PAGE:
The report quantifies the striking — if not surprising — racial and gender imbalances in film and television, both behind and in front of the camera, by comparing the representation of minorities to their actual proportions of the population.
"At every level, in every arena, women and minorities are under-represented in the industry," says Darnell Hunt, the study's co-author and director of the Bunche Center. "And the only question really is how serious, how egregious that level of under-representation is."
The report, the second such study conducted by UCLA, found that under-representation was often very egregious — even though diverse shows and films make more money.
Women make up slightly more than half of the U.S. population, but, according to the report, directed only 6 percent of theatrical films in 2013.
And among the ranks of top Hollywood film executives, the report states, "the corps of CEOs and/or chairs running the 18 studios examined was 94 percent white and 100 percent male."
Co-author Ana-Christina Ramón says the findings were not surprising, but they carry an important message for the studios.
"We continue to see that diversity sells," says Ramón. "And that's a big point that needs to be then relayed to the studios and the networks."
According to the report, "films with relatively diverse casts enjoyed the highest median global box office receipts and the highest median return on investment." The same holds true for success in television.
Although Hollywood is a business, constantly in search of new ways to make a profit, Hunt says the high-risk nature of the entertainment industry, combined with existing demographics, presents a barrier to diversity.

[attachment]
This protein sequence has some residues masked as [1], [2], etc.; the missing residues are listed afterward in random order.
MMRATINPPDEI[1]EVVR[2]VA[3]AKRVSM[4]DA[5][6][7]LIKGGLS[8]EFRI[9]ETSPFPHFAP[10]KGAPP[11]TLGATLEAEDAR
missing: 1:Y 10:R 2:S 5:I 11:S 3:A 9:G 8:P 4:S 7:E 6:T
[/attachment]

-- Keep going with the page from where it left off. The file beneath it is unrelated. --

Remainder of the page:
Gatekeepers and decision-makers, who are typically white men, says Hunt, "want to keep their jobs. They want to succeed. And they feel that their best chance for success is by surrounding themselves with other white males, basically."
Television has recently seen highly diverse shows succeed in greater numbers, such as How To Get Away With Murder, Black-ish, Empire, Jane The Virgin and Fresh Off The Boat.
UCLA's report confirms that TV fares better than film, in terms of diversity.
"Film always lags behind television," says Hunt. "I think part of it has to deal with, in many ways, the higher risk associated with film."
Studios produce relatively few films every year, and each film can cost hundreds of millions of dollars. There are many more TV shows produced each year, and their budgets are typically much smaller.
Another factor is the power of the audience. Aside from voting with their wallets and their remote controls, Ramón says, viewers who want to encourage change in Hollywood should engage on social media.
"Every viewer has really the power to influence the network directly, especially through Twitter," says Ramón.
Scandal viewers, she says, helped change the arc of a show that was once about to be canceled. And once shows succeed, they establish a model that can be imitated — which might be why upcoming TV pilots also show promise in terms of diversity.
"Whenever [TV networks] see a formula that works and makes money, they want to also replicate that," says Ramón. "And so right now they do see that certain diverse shows with black female leads, that those are selling. And so you can see that some of the pilots are trying to replicate that."